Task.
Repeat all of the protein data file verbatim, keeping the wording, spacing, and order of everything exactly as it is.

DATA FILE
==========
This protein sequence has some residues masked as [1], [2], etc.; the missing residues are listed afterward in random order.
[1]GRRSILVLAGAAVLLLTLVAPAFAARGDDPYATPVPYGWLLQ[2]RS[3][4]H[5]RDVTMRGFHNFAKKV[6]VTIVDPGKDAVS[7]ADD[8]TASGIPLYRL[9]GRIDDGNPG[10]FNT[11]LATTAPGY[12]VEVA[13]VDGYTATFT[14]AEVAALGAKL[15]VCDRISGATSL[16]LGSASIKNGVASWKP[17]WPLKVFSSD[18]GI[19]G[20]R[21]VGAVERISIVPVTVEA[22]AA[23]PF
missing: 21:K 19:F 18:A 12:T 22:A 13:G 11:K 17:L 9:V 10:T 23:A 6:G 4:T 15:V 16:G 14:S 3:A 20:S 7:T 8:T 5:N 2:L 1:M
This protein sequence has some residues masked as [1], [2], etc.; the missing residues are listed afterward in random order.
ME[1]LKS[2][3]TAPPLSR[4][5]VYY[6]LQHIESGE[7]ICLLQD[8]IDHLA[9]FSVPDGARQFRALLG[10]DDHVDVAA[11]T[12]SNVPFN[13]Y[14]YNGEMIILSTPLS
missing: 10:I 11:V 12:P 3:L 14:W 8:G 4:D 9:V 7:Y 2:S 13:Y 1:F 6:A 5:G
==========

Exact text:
This protein sequence has some residues masked as [1], [2], etc.; the missing residues are listed afterward in random order.
[1]GRRSILVLAGAAVLLLTLVAPAFAARGDDPYATPVPYGWLLQ[2]RS[3][4]H[5]RDVTMRGFHNFAKKV[6]VTIVDPGKDAVS[7]ADD[8]TASGIPLYRL[9]GRIDDGNPG[10]FNT[11]LATTAPGY[12]VEVA[13]VDGYTATFT[14]AEVAALGAKL[15]VCDRISGATSL[16]LGSASIKNGVASWKP[17]WPLKVFSSD[18]GI[19]G[20]R[21]VGAVERISIVPVTVEA[22]AA[23]PF
missing: 21:K 19:F 18:A 12:T 22:A 13:G 11:K 17:L 9:V 10:T 23:A 6:G 4:T 15:V 16:G 14:S 3:A 20:S 7:T 8:T 5:N 2:L 1:M
This protein sequence has some residues masked as [1], [2], etc.; the missing residues are listed afterward in random order.
ME[1]LKS[2][3]TAPPLSR[4][5]VYY[6]LQHIESGE[7]ICLLQD[8]IDHLA[9]FSVPDGARQFRALLG[10]DDHVDVAA[11]T[12]SNVPFN[13]Y[14]YNGEMIILSTPLS
missing: 10:I 11:V 12:P 3:L 14:W 8:G 4:D 9:V 7:Y 2:S 13:Y 1:F 6:A 5:G